When I teach the book of Proverbs I note the authors suggest there are two ways to learn: one is to listen to others, and the other is to “walk the thorny road of experience.” Obviously, the better way to learn is to listen to others, but that’s difficult for many. I used to think it was especially difficult for young people, but I no longer believe that. I’m 67 and still learning too many things the hard way.
Last week I was driving in an alley and texting a couple of people about getting together on Saturday. There were no other cars around and I wasn’t going very fast, but I did hit a wall with the left front side of my car. I was angry with and disappointed in myself; but worse than that, I was humiliated as I knew I would have to tell my wife and probably some others would find out as well.
I can’t count the number of times I have heard warnings on TV, radio, or others about not texting while driving. And I have read numerous reports about terrible accidents that resulted from texting and driving. Is it that I am a slow learner or do I think I am more highly skilled and a better driver than others are? Did I not hear the warnings or did I not think they applied to me?
I’m fairly confident that I have learned the lesson that I should not text while driving – regardless of where I am or how slowly I am driving. The downside is that I have learned the lesson the hard way, I have walked the thorny road of experience myself. You better believe I wish I had listened and put into practice the warnings I heard from others.
I am thankful that in learning this important lesson my car was not damaged any more than it is and that no other car or cars were involved. More than that, however, I am thankful no one was hurt or killed by my stupid action. Learning the lesson I learned could have been much costlier than it is going to be.
Consider this blog post a public service announcement: “a message in the public interest disseminated without charge, with the objective of raising awareness and changing public attitudes and behavior.” In other words, DON’T TEXT AND DRIVE AT THE SAME TIME! The better way to learn is to listen to others than to walk the thorny road of experience yourself.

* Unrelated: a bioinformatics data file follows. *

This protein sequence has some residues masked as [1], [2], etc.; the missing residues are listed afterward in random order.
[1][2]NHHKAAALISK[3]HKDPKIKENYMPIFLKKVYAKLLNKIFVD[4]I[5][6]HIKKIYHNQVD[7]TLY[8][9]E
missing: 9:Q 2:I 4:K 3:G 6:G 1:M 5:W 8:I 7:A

Learning not to text while driving is not the only lesson you and I need to learn by listening to others. And learning not to do something is not the only lessons we need to learn from others; we also need to learn the positive things that we should be doing.
How are you doing when it comes to this idea of listening and learning from others? Are you open to hearing from others some warnings about what not to do as well as some encouragement to do some things you should do?
Feel free to leave a comment below but please do not scold or berate me for my stupidity — I already feel badly enough! Also feel free to share this post on Facebook or other social media – after all, it is a public service announcement.
Bob, It takes courage to admit when you are wrong. Kudos to you for your admission. I am sure we will continue to learn all our days on earth, even maybe to the last breath. Grateful that no one was hurt. I’m sure your car will be fixed and things will be back in order soon. Take care my friend.
Well Bob, I’ve had to ponder on this a while. I’ve learned a lot of things the hard way. I would like to think that I am fairly educated with two degrees and over 20 years teaching experience, but somehow this doesn’t cover my shortcomings. I can be very opinionated and have on occasion spoke before I really thought it through. Slow to speak, slow to anger. Once I spoke too soon, the damage was done. I have found that if I get the feeling of urgency, I must say this right now feeling that I better keep quiet. I have found, the hard way, that if something needs to be said God will give me the words and the right time to say it.